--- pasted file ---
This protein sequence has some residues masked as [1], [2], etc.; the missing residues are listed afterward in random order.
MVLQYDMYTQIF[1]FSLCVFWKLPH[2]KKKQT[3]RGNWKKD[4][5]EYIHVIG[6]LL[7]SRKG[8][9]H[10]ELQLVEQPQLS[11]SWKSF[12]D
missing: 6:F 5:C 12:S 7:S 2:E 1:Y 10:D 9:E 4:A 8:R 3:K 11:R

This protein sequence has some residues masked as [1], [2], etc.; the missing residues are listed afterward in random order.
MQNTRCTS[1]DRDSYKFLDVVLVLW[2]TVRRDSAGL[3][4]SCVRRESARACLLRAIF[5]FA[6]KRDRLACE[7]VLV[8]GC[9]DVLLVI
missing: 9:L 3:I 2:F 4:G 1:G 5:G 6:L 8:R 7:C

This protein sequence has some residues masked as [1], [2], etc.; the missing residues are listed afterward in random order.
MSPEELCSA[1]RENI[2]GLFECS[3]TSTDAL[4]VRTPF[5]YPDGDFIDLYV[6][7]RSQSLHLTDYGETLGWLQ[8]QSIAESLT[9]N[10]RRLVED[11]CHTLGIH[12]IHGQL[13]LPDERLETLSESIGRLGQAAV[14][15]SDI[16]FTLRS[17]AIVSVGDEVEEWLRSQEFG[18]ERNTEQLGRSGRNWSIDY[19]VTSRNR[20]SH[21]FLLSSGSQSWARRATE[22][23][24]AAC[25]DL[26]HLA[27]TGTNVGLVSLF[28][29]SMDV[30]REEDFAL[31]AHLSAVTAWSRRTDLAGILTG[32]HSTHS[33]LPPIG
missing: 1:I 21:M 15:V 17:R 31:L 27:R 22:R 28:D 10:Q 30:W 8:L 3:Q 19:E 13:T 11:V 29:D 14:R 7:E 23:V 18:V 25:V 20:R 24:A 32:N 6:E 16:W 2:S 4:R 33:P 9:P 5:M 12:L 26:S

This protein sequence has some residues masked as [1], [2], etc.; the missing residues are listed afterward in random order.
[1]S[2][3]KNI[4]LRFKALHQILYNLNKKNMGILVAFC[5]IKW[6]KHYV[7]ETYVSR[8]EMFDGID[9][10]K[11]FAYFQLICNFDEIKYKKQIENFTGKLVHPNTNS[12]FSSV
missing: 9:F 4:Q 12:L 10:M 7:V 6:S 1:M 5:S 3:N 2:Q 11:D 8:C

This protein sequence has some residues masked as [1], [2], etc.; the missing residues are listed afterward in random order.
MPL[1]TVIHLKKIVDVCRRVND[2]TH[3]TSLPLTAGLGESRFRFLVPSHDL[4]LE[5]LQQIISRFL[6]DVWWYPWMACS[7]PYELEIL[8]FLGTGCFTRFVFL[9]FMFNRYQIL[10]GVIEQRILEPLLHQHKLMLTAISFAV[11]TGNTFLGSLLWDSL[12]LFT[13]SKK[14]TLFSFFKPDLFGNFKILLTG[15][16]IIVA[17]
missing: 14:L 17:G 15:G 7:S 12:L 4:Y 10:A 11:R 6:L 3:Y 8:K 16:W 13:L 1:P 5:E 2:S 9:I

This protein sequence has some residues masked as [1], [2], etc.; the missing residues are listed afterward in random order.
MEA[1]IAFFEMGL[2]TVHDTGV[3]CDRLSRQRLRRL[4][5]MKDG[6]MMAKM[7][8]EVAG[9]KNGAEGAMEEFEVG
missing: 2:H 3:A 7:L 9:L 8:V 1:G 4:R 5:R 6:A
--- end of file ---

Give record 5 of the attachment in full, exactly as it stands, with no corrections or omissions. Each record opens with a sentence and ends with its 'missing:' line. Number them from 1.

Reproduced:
This protein sequence has some residues masked as [1], [2], etc.; the missing residues are listed afterward in random order.
MPL[1]TVIHLKKIVDVCRRVND[2]TH[3]TSLPLTAGLGESRFRFLVPSHDL[4]LE[5]LQQIISRFL[6]DVWWYPWMACS[7]PYELEIL[8]FLGTGCFTRFVFL[9]FMFNRYQIL[10]GVIEQRILEPLLHQHKLMLTAISFAV[11]TGNTFLGSLLWDSL[12]LFT[13]SKK[14]TLFSFFKPDLFGNFKILLTG[15][16]IIVA[17]
missing: 14:L 17:G 15:G 7:S 12:L 4:Y 10:A 11:R 6:L 3:Y 8:K 16:W 13:L 1:P 5:E 2:S 9:I